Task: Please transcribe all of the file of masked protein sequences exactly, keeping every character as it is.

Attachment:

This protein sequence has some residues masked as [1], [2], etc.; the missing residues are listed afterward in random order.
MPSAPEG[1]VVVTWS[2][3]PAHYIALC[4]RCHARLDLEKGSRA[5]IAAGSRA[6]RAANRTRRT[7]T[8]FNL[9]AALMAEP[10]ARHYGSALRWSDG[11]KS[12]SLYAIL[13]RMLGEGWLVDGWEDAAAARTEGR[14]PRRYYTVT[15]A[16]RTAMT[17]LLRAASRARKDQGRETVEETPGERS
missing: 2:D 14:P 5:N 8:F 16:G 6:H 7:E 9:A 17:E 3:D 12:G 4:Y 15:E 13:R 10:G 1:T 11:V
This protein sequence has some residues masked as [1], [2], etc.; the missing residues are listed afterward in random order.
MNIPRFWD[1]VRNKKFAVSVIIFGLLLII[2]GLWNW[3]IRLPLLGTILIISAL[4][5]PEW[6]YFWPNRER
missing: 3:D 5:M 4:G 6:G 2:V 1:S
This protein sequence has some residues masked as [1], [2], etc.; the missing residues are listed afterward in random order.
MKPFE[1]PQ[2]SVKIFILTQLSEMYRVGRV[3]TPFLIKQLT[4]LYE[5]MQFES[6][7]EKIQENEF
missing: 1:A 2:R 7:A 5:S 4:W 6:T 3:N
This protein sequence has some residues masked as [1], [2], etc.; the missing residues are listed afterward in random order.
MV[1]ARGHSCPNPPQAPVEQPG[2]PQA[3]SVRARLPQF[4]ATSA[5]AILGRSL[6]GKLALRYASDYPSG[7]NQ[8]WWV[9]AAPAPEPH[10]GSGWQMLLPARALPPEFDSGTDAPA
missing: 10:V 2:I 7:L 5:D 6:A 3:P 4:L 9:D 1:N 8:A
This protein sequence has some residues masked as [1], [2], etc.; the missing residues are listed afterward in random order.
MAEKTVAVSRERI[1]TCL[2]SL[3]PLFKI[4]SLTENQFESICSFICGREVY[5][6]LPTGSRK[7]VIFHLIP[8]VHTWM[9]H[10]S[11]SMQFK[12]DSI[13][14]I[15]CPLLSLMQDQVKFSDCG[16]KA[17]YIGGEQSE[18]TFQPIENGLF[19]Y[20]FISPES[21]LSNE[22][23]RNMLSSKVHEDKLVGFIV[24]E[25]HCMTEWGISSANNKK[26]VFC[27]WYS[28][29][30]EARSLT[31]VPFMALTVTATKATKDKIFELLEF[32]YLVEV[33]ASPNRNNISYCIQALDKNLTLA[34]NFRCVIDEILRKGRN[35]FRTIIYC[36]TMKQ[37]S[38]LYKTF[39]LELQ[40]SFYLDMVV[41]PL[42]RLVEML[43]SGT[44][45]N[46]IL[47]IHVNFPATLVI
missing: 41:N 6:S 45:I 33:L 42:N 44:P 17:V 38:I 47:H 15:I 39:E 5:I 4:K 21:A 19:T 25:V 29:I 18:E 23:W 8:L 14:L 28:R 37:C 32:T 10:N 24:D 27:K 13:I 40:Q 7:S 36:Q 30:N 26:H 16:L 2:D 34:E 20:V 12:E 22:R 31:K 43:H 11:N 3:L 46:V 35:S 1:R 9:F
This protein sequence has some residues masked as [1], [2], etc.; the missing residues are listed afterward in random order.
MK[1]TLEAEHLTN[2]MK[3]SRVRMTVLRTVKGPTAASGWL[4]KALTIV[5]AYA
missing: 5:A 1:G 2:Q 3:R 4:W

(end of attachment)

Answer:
This protein sequence has some residues masked as [1], [2], etc.; the missing residues are listed afterward in random order.
MPSAPEG[1]VVVTWS[2][3]PAHYIALC[4]RCHARLDLEKGSRA[5]IAAGSRA[6]RAANRTRRT[7]T[8]FNL[9]AALMAEP[10]ARHYGSALRWSDG[11]KS[12]SLYAIL[13]RMLGEGWLVDGWEDAAAARTEGR[14]PRRYYTVT[15]A[16]RTAMT[17]LLRAASRARKDQGRETVEETPGERS
missing: 2:D 14:P 5:N 8:F 16:G 6:H 7:E 9:A 17:E 3:D 12:G 4:Y 15:E 13:R 10:G 1:T 11:V
This protein sequence has some residues masked as [1], [2], etc.; the missing residues are listed afterward in random order.
MNIPRFWD[1]VRNKKFAVSVIIFGLLLII[2]GLWNW[3]IRLPLLGTILIISAL[4][5]PEW[6]YFWPNRER
missing: 3:D 5:M 4:G 6:G 2:V 1:S
This protein sequence has some residues masked as [1], [2], etc.; the missing residues are listed afterward in random order.
MKPFE[1]PQ[2]SVKIFILTQLSEMYRVGRV[3]TPFLIKQLT[4]LYE[5]MQFES[6][7]EKIQENEF
missing: 1:A 2:R 7:A 5:S 4:W 6:T 3:N
This protein sequence has some residues masked as [1], [2], etc.; the missing residues are listed afterward in random order.
MV[1]ARGHSCPNPPQAPVEQPG[2]PQA[3]SVRARLPQF[4]ATSA[5]AILGRSL[6]GKLALRYASDYPSG[7]NQ[8]WWV[9]AAPAPEPH[10]GSGWQMLLPARALPPEFDSGTDAPA
missing: 10:V 2:I 7:L 5:D 6:A 3:P 4:L 9:D 1:N 8:A
This protein sequence has some residues masked as [1], [2], etc.; the missing residues are listed afterward in random order.
MAEKTVAVSRERI[1]TCL[2]SL[3]PLFKI[4]SLTENQFESICSFICGREVY[5][6]LPTGSRK[7]VIFHLIP[8]VHTWM[9]H[10]S[11]SMQFK[12]DSI[13][14]I[15]CPLLSLMQDQVKFSDCG[16]KA[17]YIGGEQSE[18]TFQPIENGLF[19]Y[20]FISPES[21]LSNE[22][23]RNMLSSKVHEDKLVGFIV[24]E[25]HCMTEWGISSANNKK[26]VFC[27]WYS[28][29][30]EARSLT[31]VPFMALTVTATKATKDKIFELLEF[32]YLVEV[33]ASPNRNNISYCIQALDKNLTLA[34]NFRCVIDEILRKGRN[35]FRTIIYC[36]TMKQ[37]S[38]LYKTF[39]LELQ[40]SFYLDMVV[41]PL[42]RLVEML[43]SGT[44][45]N[46]IL[47]IHVNFPATLVI
missing: 41:N 6:S 45:I 33:L 42:N 44:P 17:V 38:I 47:H 15:I 39:E 5:I 4:K 21:A 19:T 25:V 29:I 18:E 23:W 8:L 14:L 28:R 37:C 32:T 10:N 24:D 27:K 13:I 40:Q 7:S 36:Q 30:N 26:H 16:L 2:D 34:E 20:V 12:E 22:R 31:K 43:H 11:N 3:L 46:V 35:S 1:R 9:F
This protein sequence has some residues masked as [1], [2], etc.; the missing residues are listed afterward in random order.
MK[1]TLEAEHLTN[2]MK[3]SRVRMTVLRTVKGPTAASGWL[4]KALTIV[5]AYA
missing: 5:A 1:G 2:Q 3:R 4:W